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Working Smart

by Dr. John C. Maxwell

Being successful is not about how hard you work – it’s about how smart you work. Michael LeBoef said, “Devoting a little of yourself to everything means committing a great deal of yourself to nothing.”

In a leader’s life, there’s a big difference between activity and accomplishment. Activity is being busy, but as Henry David Thoreau once said, “It’s not enough to be busy; so are the ants. The question is: What are [you] busy about?”

Generally speaking, there are five ways that people spend their working hours. Read through the following list and determine which one best describes how you spend your time:

1. Urgent – Loud things first. You’ve no doubt heard the saying: The squeaky wheel gets the grease. Well, that shouldn’t always be the case in leadership.

As a leader, you will probably encounter a lot of “squeaky wheels” in the form of complaints or requests or suggestions from the people in your organization. Some of them will be valid and will merit spending your time on them. Often, however, oiling the squeaky wheels in your organization isn’t the best use of your time. Writer Shelby Friedman once said, “[The] person with an hour to kill usually spends it with someone who can’t spare a minute.”

Though it’s tempting–especially if you’re a people pleaser–you have to learn to discern what wheels really need grease, what ones can be greased by others and what ones will squeak no matter how much oil they have on them.

2. Unpleasant – Hard things first. Many of us are taught this concept when we’re young. It’s the “dinner before desert” mentality, and there can be some value in it. However just because something is hard doesn’t mean it should be at the top of your to-do list.

Henry Kissenger once joked, “Next week there can’t be any crisis. My schedule is already full.” As a leader, you have to check your motives constantly. If you have a strong work ethic, you may naturally want to get the harder things done first. Don’t just start in on the hard stuff before determining the value of your actions, though. If doing something easier is a better use of your time, do that before you tackle the difficult tasks.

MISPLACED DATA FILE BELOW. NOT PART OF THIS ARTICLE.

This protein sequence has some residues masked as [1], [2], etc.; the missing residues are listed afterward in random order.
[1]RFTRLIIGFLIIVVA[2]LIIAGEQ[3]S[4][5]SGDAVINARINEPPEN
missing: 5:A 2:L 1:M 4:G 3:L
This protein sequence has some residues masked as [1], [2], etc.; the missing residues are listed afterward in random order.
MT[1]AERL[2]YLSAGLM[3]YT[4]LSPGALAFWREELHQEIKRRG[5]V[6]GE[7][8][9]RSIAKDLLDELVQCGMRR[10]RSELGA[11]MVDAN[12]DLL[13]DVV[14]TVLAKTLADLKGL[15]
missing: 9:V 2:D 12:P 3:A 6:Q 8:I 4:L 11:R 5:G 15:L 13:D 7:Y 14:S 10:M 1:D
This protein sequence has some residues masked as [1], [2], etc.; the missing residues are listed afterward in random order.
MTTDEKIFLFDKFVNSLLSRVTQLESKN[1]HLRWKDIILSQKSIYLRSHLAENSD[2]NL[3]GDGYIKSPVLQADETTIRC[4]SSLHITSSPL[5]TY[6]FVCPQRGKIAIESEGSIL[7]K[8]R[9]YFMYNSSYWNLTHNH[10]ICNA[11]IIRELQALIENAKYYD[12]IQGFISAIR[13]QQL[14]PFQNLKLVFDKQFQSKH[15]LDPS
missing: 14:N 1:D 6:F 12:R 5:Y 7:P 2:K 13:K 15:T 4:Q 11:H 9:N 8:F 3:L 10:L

3. Unfinished – Last things first. If you’re like most leaders, you work on a day-to-day schedule. Many times your to-do list is left a little undone at the end of the day. If you have only completed eight of the ten items on your list, the tendency is to automatically place the remaining two items at the top of your list for the following day. That’s not always the best use of your time, however. As Johann Wolfgang Goethe once said, “Things which matter most must never be at the mercy of things which matter least.”

Chances are, if the two items you didn’t finish a day earlier were on bottom of your list, they weren’t top priorities in the first place, and they probably won’t be top priorities the next day either. Before you spend time completing an unfinished task from the day before, take time to evaluate it in comparison to the other things you need to accomplish. If finishing the task is still not a top priority, place it at the bottom of your list again, and work on it after you finish the more important items.

Read more here:

http://www.crown.org/Library/ViewArticle.aspx?ArticleId=604

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